Heating is now mostly obtained by burning gas, coal or wood. This is now common in household and with the exception of gas and coal non-industrial consumption. All these substances have harmful emissions. Solutions are being sought in large heat networks where the heat (and by means of a heat exchanger to be converted into AC) is supplied as a residual product from industrial productions. Expensive in construction, but relatively inexpensive to use. The harmful emissions caused by industrial productions are not included in the performance calculations: if these are included, this heat is heavily polluting. In addition, it is a consideration that a very large network entails a security risk. A central failure can put the entire network down. Geothermal heat, seen by many as an alternative, is expensive to install and the pump causes annoying noise.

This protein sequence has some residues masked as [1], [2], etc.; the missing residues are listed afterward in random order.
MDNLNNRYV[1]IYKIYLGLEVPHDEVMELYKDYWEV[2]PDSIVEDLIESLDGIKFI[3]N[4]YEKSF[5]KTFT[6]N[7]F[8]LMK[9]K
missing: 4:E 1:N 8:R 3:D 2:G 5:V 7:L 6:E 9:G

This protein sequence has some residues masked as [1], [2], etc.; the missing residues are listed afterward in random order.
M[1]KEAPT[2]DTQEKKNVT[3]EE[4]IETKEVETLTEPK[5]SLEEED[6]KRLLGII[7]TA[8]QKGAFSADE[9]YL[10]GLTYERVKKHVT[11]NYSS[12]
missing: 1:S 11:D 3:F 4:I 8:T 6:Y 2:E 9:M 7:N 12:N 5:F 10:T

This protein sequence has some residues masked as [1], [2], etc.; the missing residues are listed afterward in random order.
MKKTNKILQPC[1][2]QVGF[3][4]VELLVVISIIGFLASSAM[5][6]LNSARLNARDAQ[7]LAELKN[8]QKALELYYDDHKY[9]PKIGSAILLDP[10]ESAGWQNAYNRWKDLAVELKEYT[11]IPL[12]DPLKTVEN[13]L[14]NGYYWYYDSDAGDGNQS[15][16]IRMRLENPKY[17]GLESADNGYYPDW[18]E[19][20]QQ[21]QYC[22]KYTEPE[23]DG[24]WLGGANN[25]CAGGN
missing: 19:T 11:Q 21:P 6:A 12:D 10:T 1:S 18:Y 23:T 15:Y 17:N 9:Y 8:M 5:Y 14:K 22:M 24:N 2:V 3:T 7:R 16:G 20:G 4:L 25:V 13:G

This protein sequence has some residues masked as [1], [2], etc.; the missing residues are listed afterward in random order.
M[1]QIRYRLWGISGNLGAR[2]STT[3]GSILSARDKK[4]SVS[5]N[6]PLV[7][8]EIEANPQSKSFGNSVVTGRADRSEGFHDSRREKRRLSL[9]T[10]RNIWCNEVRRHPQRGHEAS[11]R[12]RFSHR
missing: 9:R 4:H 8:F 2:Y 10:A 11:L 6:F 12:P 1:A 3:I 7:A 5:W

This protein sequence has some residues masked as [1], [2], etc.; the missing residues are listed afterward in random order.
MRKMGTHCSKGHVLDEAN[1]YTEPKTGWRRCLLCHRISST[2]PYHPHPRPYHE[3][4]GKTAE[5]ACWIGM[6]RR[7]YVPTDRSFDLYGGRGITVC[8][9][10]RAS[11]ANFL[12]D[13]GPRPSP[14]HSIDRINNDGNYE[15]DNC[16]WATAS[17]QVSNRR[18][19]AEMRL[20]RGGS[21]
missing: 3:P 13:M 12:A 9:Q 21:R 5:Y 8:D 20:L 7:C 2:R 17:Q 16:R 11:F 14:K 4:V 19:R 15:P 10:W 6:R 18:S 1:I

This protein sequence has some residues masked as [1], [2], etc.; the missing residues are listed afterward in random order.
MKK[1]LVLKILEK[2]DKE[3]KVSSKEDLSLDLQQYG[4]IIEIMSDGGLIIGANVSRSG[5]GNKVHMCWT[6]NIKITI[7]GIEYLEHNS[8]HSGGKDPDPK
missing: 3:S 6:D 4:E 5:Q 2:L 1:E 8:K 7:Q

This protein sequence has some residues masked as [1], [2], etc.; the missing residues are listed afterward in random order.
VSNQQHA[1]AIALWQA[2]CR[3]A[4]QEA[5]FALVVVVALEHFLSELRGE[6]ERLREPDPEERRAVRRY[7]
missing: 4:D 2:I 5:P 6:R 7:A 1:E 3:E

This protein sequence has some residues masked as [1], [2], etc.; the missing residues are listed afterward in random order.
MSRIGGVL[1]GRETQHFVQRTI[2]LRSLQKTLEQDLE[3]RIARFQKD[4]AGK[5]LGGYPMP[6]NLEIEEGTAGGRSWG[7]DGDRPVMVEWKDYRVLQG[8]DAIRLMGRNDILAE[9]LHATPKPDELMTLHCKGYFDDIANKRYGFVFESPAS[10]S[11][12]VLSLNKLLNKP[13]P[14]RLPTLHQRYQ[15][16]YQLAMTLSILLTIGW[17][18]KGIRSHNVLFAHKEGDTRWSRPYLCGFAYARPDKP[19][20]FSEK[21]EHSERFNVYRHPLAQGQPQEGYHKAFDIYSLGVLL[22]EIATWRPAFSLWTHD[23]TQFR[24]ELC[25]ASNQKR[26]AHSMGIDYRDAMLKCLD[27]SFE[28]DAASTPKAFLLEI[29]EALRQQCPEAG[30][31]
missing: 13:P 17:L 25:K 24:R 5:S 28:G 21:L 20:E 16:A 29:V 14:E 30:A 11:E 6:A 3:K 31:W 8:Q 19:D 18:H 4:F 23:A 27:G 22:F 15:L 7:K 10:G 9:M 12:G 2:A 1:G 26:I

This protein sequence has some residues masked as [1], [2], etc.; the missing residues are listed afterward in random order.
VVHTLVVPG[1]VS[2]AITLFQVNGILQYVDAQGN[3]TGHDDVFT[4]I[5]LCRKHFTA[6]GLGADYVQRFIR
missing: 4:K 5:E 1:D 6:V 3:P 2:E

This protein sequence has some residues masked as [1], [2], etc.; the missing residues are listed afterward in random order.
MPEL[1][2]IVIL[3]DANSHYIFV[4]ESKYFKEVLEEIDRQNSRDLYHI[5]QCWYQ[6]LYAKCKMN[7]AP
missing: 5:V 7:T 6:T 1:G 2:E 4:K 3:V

When hydrogen is released, approximately 90°C of heat is released. In a neighborhood community, the hydrogen can be converted centrally into a sustainable electricity using a fuel cell and the heat that is released through a limited heat network provides heat and with an AC heat exchanger. Suppose one opts for individual heating and electricity, a release box can be placed that is fed by a cassette with H2Fuel powder that is available at the supermarket when the full cassette with spent fuel (regeneration) is returned. It is conceivable that a deposit principle will be introduced.